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North Shore libraries given provincial award for pandemic-era tech initiative

Cellphones and tablets for those who depend on accessing the library were handed out following COVID closures
Library tech programs
Four hundred tablets and cellphones on display in front of West Vancouver Memorial Library before being shipped off to people in need on the North Shore in April 2020.
All three North Shore libraries have been recognized by their industry peers across the province for their take-home tech program, an initiative that sought to ensure community members who traditionally depended on their local library to access a computer could still find a way to get online during the pandemic.

The British Columbia Library Association presented North Vancouver City Library, North Vancouver District Public Library and West Vancouver Memorial Library with the Building Better Communities Award during the association’s annual general meeting on June 23.

The take-home tech initiative saw North Shore libraries work with local social service agencies and non-profits to get internet-enabled devices, such as tablets and cellphones, into the hands of people who most needed it.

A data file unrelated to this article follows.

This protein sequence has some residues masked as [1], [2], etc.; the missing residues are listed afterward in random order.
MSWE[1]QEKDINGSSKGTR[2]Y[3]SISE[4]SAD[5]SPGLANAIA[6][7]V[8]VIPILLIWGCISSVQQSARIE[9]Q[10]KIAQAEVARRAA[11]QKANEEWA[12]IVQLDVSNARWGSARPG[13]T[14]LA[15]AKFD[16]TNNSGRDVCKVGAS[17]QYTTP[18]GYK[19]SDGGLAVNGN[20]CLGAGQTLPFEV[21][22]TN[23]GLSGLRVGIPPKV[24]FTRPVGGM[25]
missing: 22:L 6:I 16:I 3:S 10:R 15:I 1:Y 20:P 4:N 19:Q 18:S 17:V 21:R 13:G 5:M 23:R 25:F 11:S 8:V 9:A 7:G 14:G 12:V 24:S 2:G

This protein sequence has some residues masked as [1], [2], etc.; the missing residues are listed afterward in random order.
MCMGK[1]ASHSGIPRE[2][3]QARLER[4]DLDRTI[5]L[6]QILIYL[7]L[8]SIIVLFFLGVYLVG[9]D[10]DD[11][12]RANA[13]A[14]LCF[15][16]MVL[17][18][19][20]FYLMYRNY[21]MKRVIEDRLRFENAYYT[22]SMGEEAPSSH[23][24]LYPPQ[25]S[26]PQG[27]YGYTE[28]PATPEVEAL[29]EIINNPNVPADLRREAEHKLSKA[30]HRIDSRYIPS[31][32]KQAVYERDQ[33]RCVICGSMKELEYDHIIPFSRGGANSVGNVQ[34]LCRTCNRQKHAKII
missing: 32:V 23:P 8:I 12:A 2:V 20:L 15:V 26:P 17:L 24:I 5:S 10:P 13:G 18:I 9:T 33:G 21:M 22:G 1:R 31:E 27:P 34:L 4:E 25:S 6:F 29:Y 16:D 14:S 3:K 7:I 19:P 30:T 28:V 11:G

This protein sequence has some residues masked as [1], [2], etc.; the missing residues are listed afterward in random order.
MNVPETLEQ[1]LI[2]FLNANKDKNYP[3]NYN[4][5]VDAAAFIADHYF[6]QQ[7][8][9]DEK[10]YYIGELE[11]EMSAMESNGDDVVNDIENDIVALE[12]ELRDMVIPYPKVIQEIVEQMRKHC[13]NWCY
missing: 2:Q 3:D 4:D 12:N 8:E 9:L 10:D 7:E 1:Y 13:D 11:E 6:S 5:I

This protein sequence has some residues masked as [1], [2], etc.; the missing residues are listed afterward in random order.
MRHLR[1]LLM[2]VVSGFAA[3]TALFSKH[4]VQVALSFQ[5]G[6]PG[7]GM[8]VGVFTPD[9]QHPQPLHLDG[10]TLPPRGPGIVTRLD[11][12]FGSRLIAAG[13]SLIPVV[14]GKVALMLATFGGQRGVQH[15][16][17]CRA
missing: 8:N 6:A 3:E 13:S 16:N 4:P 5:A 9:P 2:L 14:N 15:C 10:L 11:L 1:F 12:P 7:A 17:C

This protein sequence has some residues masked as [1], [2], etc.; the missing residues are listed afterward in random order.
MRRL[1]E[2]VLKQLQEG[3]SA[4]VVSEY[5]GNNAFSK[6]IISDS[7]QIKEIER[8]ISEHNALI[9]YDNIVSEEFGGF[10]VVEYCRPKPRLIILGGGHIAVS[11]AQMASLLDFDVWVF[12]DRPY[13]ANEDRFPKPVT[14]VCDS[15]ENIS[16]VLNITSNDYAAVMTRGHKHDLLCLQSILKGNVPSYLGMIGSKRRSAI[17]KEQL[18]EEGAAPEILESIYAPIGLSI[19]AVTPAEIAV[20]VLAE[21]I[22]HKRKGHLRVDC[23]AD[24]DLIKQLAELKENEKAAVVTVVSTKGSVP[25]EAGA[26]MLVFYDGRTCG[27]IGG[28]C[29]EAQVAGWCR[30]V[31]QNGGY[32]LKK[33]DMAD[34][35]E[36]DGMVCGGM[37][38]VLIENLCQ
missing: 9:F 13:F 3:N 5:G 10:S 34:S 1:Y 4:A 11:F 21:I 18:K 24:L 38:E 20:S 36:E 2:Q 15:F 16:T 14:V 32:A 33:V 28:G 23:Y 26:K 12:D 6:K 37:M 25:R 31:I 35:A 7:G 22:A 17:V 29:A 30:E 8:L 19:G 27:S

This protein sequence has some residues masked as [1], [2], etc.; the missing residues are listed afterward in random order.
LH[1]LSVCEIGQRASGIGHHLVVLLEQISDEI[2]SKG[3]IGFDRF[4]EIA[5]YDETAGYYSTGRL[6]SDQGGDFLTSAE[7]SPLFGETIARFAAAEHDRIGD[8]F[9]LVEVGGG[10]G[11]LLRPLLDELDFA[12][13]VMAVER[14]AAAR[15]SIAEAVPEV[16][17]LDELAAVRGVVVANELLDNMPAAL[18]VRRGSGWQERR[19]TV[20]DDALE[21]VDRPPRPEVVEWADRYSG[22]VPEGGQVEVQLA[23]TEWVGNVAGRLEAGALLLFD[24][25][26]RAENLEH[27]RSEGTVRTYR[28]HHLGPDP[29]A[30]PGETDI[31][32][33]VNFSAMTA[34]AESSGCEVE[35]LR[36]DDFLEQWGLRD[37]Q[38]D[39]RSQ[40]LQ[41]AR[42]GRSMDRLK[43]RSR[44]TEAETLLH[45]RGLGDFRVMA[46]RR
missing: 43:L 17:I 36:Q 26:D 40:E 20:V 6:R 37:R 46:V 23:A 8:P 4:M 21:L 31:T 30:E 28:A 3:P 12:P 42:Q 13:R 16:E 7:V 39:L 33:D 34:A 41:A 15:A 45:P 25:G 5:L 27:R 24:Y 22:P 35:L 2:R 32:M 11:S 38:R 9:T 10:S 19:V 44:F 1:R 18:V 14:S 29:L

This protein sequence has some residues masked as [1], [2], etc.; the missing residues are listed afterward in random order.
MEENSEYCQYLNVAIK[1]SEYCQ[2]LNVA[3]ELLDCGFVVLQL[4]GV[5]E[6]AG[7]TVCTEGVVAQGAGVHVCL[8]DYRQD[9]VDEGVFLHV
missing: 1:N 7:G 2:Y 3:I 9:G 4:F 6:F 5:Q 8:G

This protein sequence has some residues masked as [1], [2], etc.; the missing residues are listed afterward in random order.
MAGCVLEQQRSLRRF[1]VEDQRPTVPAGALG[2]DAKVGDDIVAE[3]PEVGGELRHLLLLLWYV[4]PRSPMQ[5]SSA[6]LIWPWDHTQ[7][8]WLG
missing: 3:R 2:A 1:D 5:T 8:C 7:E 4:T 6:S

Prior to the start of the pandemic last year, around 500 people across the North Shore used the libraries’ public computers on a near daily basis, according to a joint news release.

When libraries closed due to COVID-19 concerns in March 2020, however, hundreds of people – many who are older adults, seniors or lower income – were immediately cut off from a computer that they used to access important government services and maintain social connection.

“A lot of people don’t have internet at home, or might not have computers at home for various reasons,” Pat Cumming, head of the West Vancouver library’s customer and community experience department, told the North Shore News at the time.

Library staff approached Telus with a proposal asking if they’d donate phones and tablet devices to be distributed to those in need in the community who under normal circumstances would be coming into the library to get online.

Telus donated upwards of 400 devices that were then delivered to vulnerable residents last spring.

The local non-profit agencies that received the devices for distribution to their members included ones that focused their services for recent immigrants, at-risk youth, families who might be experiencing financial hardships, mental health organizations, and seniors and older adults, said Cumming.

Although libraries have since reopened to the public, the individuals who received the donated tech will get to keep the devices in perpetuity, according to North Vancouver City Library spokeswoman Abigail Saxton.

The provincial library association’s Building Better Communities Award is given annually to recognize individuals or organizations in the province working to increase the relevancy and impact of library service through partnership, collaboration and building trust, according to the release.